Tuesday, September 30, 2008

Need for science education

As I've written before, homeschoolers are in a perfect position to provide the best science education for their children, because we can take our kids out into the field and do things with them that make science fun and interesting! My daughter who blogs at Science on the Farm is taking her first college science class this semester, and she already said that she can see why most students say they "hate" science. There is a lot of memorization, and without the practical background, it seems pointless and boring. Here's a quote that pretty much sums up a great article on the need for better science education. (STEM is an achronym for science, technology, engineering, and math.)

"What is most dramatic about this survey is the extent to which the Fortune [1000] executives speak with one unequivocal voice on these issues," said Attila Molnar, president and CEO of Bayer Corp. "Almost without exception, they overwhelmingly recognize this country's great need to tap the potential of the entire STEM talent pool, and the importance of doing so at every point on the development continuum--beginning in elementary school with high-quality, hands-on, inquiry-based science education, through college where STEM talent is refined and recruited, and then into the workplace where it must be further nurtured and encouraged."

Yes -- hands-on, inquiry-based science education -- not memorizing anatomy charts and periodic table of the elements. The people in education know what we need, and the executives in businesses know what they need, but the current educational system is not equipped to provide it.

And I especially liked one of the comments posted by a reader:
Teaching "what" to think (STEM content) is insufficient; they also need to learn "how" to think. Too many of our best minds are crammed full of content but don't know how to make the most of the knowledge. We need to push critical thinking, creative thinking, and systems thinking in the curricula even before the STEM (or any other technical field, for that matter) content. It's like having a huge database but no program.

Again, kids need to be out in the field, getting dirty, doing stuff, rather than sitting in a classroom memorizing a bunch of stuff. Even if you live in an apartment without a yard, you can grow plants, keep an aquarium, or have a couple of pet mice. And you can head out to nature preserves, the zoo, and museums. Most good science teachers would do this if only they could, because they know this is how kids learn science. But alas the schools can't afford field trips every week for their students.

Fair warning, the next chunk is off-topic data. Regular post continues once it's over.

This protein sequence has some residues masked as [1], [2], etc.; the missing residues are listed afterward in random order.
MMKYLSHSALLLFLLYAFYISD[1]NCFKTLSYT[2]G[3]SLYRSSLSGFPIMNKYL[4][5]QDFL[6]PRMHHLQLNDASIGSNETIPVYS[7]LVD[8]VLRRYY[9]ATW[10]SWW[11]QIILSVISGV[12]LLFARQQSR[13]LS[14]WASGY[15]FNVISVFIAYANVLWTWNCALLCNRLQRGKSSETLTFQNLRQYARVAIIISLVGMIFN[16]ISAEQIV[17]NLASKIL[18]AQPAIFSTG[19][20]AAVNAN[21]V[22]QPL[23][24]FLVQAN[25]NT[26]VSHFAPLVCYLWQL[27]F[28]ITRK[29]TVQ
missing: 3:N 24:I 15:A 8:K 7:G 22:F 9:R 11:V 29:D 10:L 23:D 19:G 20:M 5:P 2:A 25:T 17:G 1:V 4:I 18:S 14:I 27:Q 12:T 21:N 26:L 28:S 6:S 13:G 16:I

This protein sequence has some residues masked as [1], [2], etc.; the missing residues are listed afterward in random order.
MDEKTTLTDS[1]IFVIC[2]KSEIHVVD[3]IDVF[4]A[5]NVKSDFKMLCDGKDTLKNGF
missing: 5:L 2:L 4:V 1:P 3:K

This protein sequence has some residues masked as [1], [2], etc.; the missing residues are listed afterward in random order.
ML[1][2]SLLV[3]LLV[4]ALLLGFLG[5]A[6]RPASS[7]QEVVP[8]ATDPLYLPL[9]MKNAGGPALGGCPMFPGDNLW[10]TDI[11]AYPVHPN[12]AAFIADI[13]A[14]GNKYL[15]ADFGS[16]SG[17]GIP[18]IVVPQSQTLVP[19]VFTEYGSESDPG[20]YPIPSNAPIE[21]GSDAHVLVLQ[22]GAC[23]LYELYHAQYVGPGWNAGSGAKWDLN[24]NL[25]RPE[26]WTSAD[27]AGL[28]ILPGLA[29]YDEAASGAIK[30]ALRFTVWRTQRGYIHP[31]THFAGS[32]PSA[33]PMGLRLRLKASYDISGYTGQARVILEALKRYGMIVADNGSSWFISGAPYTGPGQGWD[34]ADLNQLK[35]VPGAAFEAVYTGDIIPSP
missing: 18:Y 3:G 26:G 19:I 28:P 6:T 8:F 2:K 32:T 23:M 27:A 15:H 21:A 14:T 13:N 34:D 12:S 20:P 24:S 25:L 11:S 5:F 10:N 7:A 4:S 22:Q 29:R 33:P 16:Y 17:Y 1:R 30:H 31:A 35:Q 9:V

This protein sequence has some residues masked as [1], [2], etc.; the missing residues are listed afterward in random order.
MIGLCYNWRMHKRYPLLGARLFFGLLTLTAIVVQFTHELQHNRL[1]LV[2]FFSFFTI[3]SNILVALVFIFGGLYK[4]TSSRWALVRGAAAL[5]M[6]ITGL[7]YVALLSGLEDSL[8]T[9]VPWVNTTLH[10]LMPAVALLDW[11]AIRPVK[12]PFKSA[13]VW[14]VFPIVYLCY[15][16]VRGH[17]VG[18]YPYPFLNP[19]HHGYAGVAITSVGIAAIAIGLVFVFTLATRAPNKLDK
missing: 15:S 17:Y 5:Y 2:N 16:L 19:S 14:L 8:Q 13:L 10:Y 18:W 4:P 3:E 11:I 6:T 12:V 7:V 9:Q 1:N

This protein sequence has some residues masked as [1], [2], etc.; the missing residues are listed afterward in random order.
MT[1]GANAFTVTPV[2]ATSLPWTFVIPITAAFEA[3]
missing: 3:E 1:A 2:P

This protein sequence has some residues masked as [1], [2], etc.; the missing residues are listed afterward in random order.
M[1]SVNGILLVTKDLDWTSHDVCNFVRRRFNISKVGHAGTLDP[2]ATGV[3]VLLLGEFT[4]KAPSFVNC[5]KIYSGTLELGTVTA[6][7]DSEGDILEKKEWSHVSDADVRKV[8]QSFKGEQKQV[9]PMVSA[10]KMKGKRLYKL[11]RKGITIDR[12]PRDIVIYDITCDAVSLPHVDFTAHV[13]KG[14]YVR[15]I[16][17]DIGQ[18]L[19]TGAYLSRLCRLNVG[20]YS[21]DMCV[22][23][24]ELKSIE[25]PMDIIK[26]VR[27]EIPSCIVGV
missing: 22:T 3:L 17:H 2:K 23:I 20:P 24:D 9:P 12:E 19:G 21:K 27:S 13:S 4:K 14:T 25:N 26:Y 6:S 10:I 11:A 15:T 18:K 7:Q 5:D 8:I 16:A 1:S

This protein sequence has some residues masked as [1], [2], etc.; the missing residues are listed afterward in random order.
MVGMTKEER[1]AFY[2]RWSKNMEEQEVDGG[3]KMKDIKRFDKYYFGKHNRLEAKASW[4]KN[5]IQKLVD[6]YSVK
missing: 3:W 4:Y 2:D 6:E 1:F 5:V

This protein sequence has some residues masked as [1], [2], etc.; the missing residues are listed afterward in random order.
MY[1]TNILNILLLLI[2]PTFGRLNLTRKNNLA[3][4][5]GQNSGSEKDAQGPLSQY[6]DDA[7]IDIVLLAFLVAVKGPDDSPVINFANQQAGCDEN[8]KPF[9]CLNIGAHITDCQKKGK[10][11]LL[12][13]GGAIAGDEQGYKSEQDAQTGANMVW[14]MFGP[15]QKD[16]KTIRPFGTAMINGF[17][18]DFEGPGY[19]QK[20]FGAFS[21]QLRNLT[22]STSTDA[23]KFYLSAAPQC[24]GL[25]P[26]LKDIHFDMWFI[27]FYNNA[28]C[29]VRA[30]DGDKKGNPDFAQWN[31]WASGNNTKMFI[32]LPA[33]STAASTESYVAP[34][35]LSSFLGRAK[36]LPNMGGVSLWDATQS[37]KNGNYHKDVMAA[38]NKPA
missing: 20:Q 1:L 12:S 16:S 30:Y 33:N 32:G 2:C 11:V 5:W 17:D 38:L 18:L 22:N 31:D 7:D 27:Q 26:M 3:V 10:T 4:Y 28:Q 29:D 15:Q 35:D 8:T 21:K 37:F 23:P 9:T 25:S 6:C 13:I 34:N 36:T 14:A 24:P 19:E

5 comments:

Mamacita (Mamacita) said...

Many families, and this includes a lot of homeschooling and unschooling families, rely on Steve Spangler's blog to supply them with information, ideas, and experiments. I signed up for the Experiment of the Week there, and every week I get a new experiment, complete with videos and instructions that are easy to follow.

http://www.stevespanglerscience.com/experiment-of-the-week.html?source=blog

Susan Ryan said...

Hands on is absolutely necessary to study the sciences. We have never used a science curriculum and I have not had any desire to hunt down a textbook.
Science is observation and hypothesizing and experimenting.
How can you learn about decomposition unless you go out in the woods and see what the bugs, elements and such do to a fallen tree.
It's tragic what our society's children miss out on. Just as Katherine loves science from seeing and doing, others would do the same.

Carletta said...

Great post! As one who hated science growing up, I am dedicated to giving my children a totally different experience.

Alison said...

I think I read somewhere that the challenge of the next generation is to think and be creative. We have so much information readily available to us in this day and age. Looking up facts is easy. Understanding and analyzing that information is a skill that will be in ever greater demand.

I agree with you, science is best learned in the context of life. There is plenty of time to learn the fundamental facts and vocabulary of science once we understand the significance of how science, engineering and math contribute to our lives.

Harry said...

I cringe when I see people equate "hands-on" science with growing plants or other life stuff. That stuff is just one corner of science.

Whatever happened to physics, astronomy, chemistry, molecular biology, geology, and so on?

Hands-on may be necessary but is not sufficient unless you're very gifted financially.

Science is about thinking. The "facts" are what you apply the thinking to, what you think about. If your students have no understanding of the periodic table, they won't understand chemistry except as a bunch of memorization.

Which hands-on experiments do you do to illustrate the important relationships in the periodic table?

Besides, hands-on is not just doing stuff with your hands. It should include experimental design -- and redesign. You must collect, analyze, and interpret real data. Those data are flawed. Those flaws are important to understanding what science really is all about.